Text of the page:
For this weekend’s “Wall Street Journal” I have written an impassioned encomium for William Dawson’s thrilling “Negro Folk Symphony” of 1934 — still (alas) buried treasure:
In 1926 the African-American poet Langston Hughes wrote a seminal Harlem Renaissance essay, “The Negro Artist and the Racial Mountain.” The mountain “standing in the way of any true Negro art in America,” he declared, was an urge “toward whiteness,” a “desire to pour racial individuality into the mold of American standardization, and to be as little Negro and as much American as possible.” Hughes cited, as an antidote, “the eternal tom-tom beating in the Negro soul”: jazz and the blues.
Truly, America’s protean black musical mother lode has found expression in popular genres of its own invention—not string quartets, symphonies and operas. Nevertheless, a concurrent black classical music was pursued—a buried history today being exhumed. The notable interwar black symphonists comprise a short list of three: William Grant Still, Florence Price and William Levi Dawson. Their failure to excite attention was partly a consequence of institutional bias: African-Americans did not play in major American orchestras or conduct them. And there was also a pertinent aesthetic bias: The reigning modernist idiom was streamlined and clean, inhospitable to vernacular grit. It projected a sanitized “America.”
Over the past decade, both Still and Price have acquired new prominence. But the buried treasure is Dawson’s “Negro Folk Symphony” of 1934, whose three movements chart an ascendant racial odyssey. They notably embed such spirituals as “O Lemme Shine.” A heraldic horn call, symbolically linking Africa and America, binds the whole. Dawson (1899-1990), then 35 years old, had since 1931 led the Tuskegee Institute Choir. He had never before attempted a symphony.
The “Negro Folk Symphony” is anchored by its central slow movement, “Hope in the Night.” It begins with a dolorous English horn tune set atop a parched pizzicato accompaniment: “a melody,” Dawson writes in a program note, “that describes the characteristics, hopes, and longings of a Folk held in darkness.” A weary journey into the light ensues. Its eventual climax is punctuated by a clamor of chimes: chains of servitude. Finally, three gong strokes that prefaced the movement—“the Trinity,” says Dawson, “who guides forever the destiny of man”—are amplified by a seismic throb of chimes, timpani and strings.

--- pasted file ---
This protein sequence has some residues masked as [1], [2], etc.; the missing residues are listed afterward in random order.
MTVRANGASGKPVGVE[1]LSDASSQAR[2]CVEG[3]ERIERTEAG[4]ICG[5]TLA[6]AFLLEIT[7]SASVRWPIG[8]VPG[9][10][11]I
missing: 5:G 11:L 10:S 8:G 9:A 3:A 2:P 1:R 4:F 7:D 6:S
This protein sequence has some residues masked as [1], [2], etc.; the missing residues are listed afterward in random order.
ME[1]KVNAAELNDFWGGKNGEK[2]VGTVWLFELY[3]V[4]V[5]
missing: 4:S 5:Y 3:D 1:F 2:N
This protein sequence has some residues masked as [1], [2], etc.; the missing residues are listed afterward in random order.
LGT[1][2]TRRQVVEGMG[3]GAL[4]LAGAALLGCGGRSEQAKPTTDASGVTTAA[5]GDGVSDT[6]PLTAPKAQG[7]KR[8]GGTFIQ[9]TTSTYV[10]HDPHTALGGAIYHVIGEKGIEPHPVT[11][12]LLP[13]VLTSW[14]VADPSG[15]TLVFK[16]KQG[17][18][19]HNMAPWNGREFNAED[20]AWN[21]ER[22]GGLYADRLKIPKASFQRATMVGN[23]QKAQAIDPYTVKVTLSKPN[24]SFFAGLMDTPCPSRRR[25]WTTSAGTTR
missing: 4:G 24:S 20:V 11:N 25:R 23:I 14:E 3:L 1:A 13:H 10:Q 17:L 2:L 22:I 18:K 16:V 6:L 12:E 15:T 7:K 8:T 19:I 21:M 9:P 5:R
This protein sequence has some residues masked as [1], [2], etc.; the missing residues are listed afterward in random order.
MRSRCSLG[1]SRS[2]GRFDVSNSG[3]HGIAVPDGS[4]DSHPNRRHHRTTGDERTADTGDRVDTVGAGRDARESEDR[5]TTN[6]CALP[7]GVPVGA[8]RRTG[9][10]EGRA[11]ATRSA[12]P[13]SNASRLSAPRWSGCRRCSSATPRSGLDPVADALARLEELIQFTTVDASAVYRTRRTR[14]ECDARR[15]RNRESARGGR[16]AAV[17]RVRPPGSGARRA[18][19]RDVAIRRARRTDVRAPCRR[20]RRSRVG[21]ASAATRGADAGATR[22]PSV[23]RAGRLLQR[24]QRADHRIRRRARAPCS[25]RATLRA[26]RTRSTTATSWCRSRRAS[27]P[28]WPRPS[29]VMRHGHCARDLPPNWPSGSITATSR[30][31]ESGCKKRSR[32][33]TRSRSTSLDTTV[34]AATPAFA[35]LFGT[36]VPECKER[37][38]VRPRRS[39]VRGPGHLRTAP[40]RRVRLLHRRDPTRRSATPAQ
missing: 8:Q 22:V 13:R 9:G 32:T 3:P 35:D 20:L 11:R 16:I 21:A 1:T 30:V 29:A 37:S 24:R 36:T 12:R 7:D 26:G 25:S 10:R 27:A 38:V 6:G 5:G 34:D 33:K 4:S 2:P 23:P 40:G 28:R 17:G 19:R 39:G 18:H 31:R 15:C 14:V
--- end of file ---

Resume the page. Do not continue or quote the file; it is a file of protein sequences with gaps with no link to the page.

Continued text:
If the symphony’s governing mold is European and (as Hughes put it) “standardized,” its energies remain uninhibited. Its lightning physicality of gesture—at one point, the music is intended to suggest “rhythmic clapping of hands and patting of feet”—exudes spontaneity, even improvisation. Dawson seizes the humor, pathos and tragedy of the sorrow songs of the cottonfield with an oracular vehemence. The best-known roughly contemporaneous American symphonies are the Third Symphonies of Aaron Copland and Roy Harris: leaner works favoring a modernist decorum. Dawson’s symphony, in comparison, exudes a wild folk energy driven by an exigent cause.
Notwithstanding its present obscurity, Dawson’s symphony received a galvanizing premiere by Leopold Stokowski and his Philadelphia Orchestra in 1934. Speaking from the stage, Stokowski called it “a wonderful development.” He also broadcast the symphony nationally, and took it to Carnegie Hall. Both in New York and Philadelphia, the young composer was repeatedly called to the stage. Far more remarkable is that “Hope in the Night,” with its culminating three-fold groundswell, ignited an ovation midway through every performance.
Leonard Liebling of the New York American hailed Dawson’s symphony as “the most distinctive and promising American symphonic proclamation which has so far been achieved.” Its most ardent admirers included W.E.B. DuBois’s future wife, Shirley Graham, who wrote to Dawson of her “joy and pride.” As the music historian Gwynne Kuhner Brown has pointed out, the “tumultuous approbation the ‘Negro Folk Symphony’ received from critics and audiences alike set it apart—not only from contemporaneous works by African-Americans, but also from most new classical music of the period.”
After that, the “Negro Folk Symphony” disappeared from view. Stokowski returned to the work in 1963, recording it with his American Symphony. Neeme Jarvi recorded it with the Detroit Symphony 31 years later. But performances and recordings of consequence remain few and far between.
The vital question becomes: “What if?” Dawson became a leading arranger of black spirituals, an honored éminence grise. But he had hoped to write a series of symphonies. He had hoped to conduct orchestras. Antonin Dvorak, teaching in New York in 1893, famously and controversially predicted that a “great and noble school” of American classical music would arise from the “Negro melodies” he adored. His African-American assistant, Harry Burleigh, turned spirituals into concert songs with electrifying success beginning in 1913. George Gershwin, in 1935, produced an opera saturated with the influence of “Negro melodies”: “Porgy and Bess,” arguably the highest creative achievement in American classical music (and this season’s smash hit at the Metropolitan Opera). No less than Dawson’s symphony, these lonely examples—however anathema to Langston Hughes’s famous admonition—suggest that Dvorak did not overestimate the music of black Americans. Rather, he overestimated America.
To read a pertinent essay on “black classical music,” click here.